Becoming a new Mom is certainly the most rewarding thing I have ever done but can sometimes be difficult. For example, breastfeeding didn't come so easy right off the bat. Now I know what you may be thinking .. how hard is it? You take your boob and voila! Well, for me it wasn't that simple. I didn't realise how challenging breastfeeding could be until I got pregnant and started researching. Right after Lottie was born they placed her on my chest and she latched on no problem. Later on when she woke up and needed fed again was when we had some troubles. She wasn't latching the best and I think because I was tired I hadn't 100% understood how I was to get her to latch. I wasn't sure what to do and neither did she, we were both newbies and that can make for some frustrating feedings. Here are some tips I learned from the super helpful hospital staff and my Mom that I want to share with you.
1. Squish your boob as if you would when you are eating a hamburger and put into babe's mouth. The baby needs more than just your nipple to latch properly. When they nurse the use their tongue to push up on your nipple to nurse and using just the nipple makes it difficult for babe to feed (it will also cause pain for you, generally speaking breastfeeding shouldn't hurt.)
3. The quick rhyme to remember what to do is "nose to chin and hug them in." This means you need to make sure baby is belly to belly with you and they pull their chin to their chest to nurse. (I'm sure you could have figured it out ... You're thinking "thanks genius, like the rhyme wasn't clear enough for me to understand.")
4. Keep baby on a downward angle when nursing. This helps especially if you have a baby with bad acid reflux like myself.
5. Make sure to get yourself a really good lanolin nipple cream. My favourite is the Medela Tender Care Lanolin. It has certainly helped keep my nipples from getting sore or cracked. I purchased mine online from Babies R Us for $14.99, certainly one of the best items I bought. (I have copied the link for you.)
6. Have a flatter queen or king sized pillow to lay baby's head and shoulders on when nursing. I looked at the "nursing pillows" you can buy at the store and talked to other women who used them and said they aren't great. The "form fitting" isn't exact for everyone and it is more money to spend that just adds to the already expensive list of things you will be purchasing for your new arrival. I love using my pillow to lay Lottie on. It's about 4 or 5 months old so it's flattened out a bit which has been perfect for me to use while nursing, and it saved me the money to spend on more important things.
7. Find the most comfortable position for you and baby. At the hospital they suggested I use the "football hold" because I am large chested but I actually found that to be the most uncomfortable way and much prefer the "cross-cradle hold", try the different positions and find whatever works best for you and your baby. I also find sitting with one leg tucked under the other is great. I lay Lottie's head on the folded leg and that helps to keep her head elevated and her body in a sloped position.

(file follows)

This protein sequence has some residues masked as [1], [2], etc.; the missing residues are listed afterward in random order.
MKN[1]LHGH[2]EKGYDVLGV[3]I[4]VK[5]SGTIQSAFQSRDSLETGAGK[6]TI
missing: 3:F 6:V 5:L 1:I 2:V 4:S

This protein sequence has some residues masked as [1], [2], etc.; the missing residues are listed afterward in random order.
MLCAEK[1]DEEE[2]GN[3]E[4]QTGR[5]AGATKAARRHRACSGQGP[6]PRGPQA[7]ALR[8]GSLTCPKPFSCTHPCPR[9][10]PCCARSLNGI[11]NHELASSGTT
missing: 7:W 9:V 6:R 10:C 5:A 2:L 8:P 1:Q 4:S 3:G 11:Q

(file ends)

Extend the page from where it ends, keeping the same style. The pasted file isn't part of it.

I also wanted to touch on something I have had happen a few times, plugged milk ducts. I hope you don't suffer from these because it is quite uncomfortable and can cause quite a bit of pain. When I spoke to my doctor she explained that some women experience them frequently and some not at all. I truly hope you are the latter. But, because I am one of the lucky ones I wanted to share what I found helped the most.
1. Firstly I would feed Lottie much more intermittently and I would also pump afterwards. This helped to alleviate almost immediately but there is usually still swelling and pain. It's hard to tell if it has become unclogged without seeing the long stringy milk come out, usually babe will draw it out when nursing but I tend to think it's better to be safe than sorry and err on the side of caution.
2. Grab a face cloth and dampen it with warm water, then put some plastic wrap over top and place a heating pad on that. I found the heat helped with the pain and also helped to ease the plugged milk out.
3. Take something for pain if it's very uncomfortable. I have had plugged ducts happen while I'm sleeping. On the rare occasion my little toad sleeps for longer then a 2 hour period. Make sure it is something that is safe to take while nursing, anything you were able to take while pregnant is safe. I use tylenol, but you are better to speak with your doctor or midwife about that.
4. Rest. Giving yourself a break is very helpful, when I had a swollen boob I figured it was my bodies way of telling me I am doing too much and need to take it easy. Sit with babe on the couch and watch a movie or television shows for a day, you deserve it.
Anytime I've had a plugged duct it has cleared up within 24 hours, if it persists give your doctor or midwife a call because it can lead to a more serious problem.
There are many benefits to breastfeeding and it has been such a great experience for me. I feel for the women who just aren't able to do it because it is definitely rewarding, but it doesn't mean your any better of a mother whether you choose to breastfeed or use formula. It's all personal preference and what is best for you and your baby, don't let anyone tell you otherwise.
If you are having any difficulties breastfeeding reach out to your community. Here in Ontario they automatically ask if you would like to set up an appointment with the lactation consultant before you are discharged from the hospital and even if you say no they still give you the information should you need help in the future. You can always meet with them or ask your doctor/midwife if they have any recommendations. If you have hired a doula you could certainly ask them as well. I have copied some links for you below to check out if you want more information regarding breastfeeding.
Have a lovely day and thanks for reading!